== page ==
Sunday, December 11, 2011

RFC 6454 and RFC 6455

Today, the IETF published two document: RFC 6454, The Web Origin Concept, and RFC 6455, The WebSocket Protocol.  Both these documents started out as sections in the HTML5 specification, which has been a hotbed of standards activity over the past few years, but they took somewhat different paths through the standards process.

RFC 6454's path through the IETF process was mostly smooth sailing.  The document defines the same-origin policy, which is widely implemented and fairly cut-and-dried.  In addition to the comparison and serialization algorithms we inherited from the WHATWG, the websec working group added a definition of the Origin HTTP header, which is used by CORS, and a broad description of the principles behind the same-origin policy.

RFC 6455's path was less smooth.  The protocol underwent several major revisions in the WHATWG, before reaching the IETF.  The protocol was fairly mature by the time it reached the hybi working group and was implemented in WebKit and Firefox.  Unfortunately, some details of the protocol offended HTTP purists, who wanted the protocol handshake to comply with HTTP.  The working group polished up these details, leading to churn in the protocol.

Around this time, some colleagues and I were studying the interaction between DNS rebinding and transparent proxies.  It occurred to us that folks had analyzed the end-to-end security properties of WebSockets but less effort had been expended analyzing the interaction between WebSockets and transparent proxies.  We studied these issues and found an interesting vulnerability.  We presented our findings to the working group, which updated the protocol to fix issue.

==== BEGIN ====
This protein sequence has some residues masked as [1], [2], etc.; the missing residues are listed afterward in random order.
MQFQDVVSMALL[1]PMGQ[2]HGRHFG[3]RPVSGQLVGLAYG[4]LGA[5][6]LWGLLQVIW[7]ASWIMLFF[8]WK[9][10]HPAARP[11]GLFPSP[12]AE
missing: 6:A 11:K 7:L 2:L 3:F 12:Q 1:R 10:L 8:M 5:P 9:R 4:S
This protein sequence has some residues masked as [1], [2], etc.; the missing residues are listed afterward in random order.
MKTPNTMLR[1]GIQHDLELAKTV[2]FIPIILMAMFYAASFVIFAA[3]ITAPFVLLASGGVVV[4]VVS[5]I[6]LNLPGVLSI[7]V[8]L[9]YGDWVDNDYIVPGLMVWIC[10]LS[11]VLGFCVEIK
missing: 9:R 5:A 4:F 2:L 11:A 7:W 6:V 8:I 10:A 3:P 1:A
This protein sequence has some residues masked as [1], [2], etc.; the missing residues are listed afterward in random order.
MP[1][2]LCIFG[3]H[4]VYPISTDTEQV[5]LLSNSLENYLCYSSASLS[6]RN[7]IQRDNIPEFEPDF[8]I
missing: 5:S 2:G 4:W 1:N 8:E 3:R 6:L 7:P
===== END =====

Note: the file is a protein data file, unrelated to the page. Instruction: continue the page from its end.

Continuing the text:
One perspective on these events is that they are a success.  We found and fixed a protocol-level vulnerability before the protocol was deployed widely.  Another perspective is that we annoyed early adopters polishing unimportant protocol details.  My view is that this debate boils down to whether you really believe that worse is better.  For my part, I believe we had a net positive impact, but I hope we can be less disruptive to early adopters when we improve security in the future.

Saturday, December 3, 2011

Timing Attacks on CSS Shaders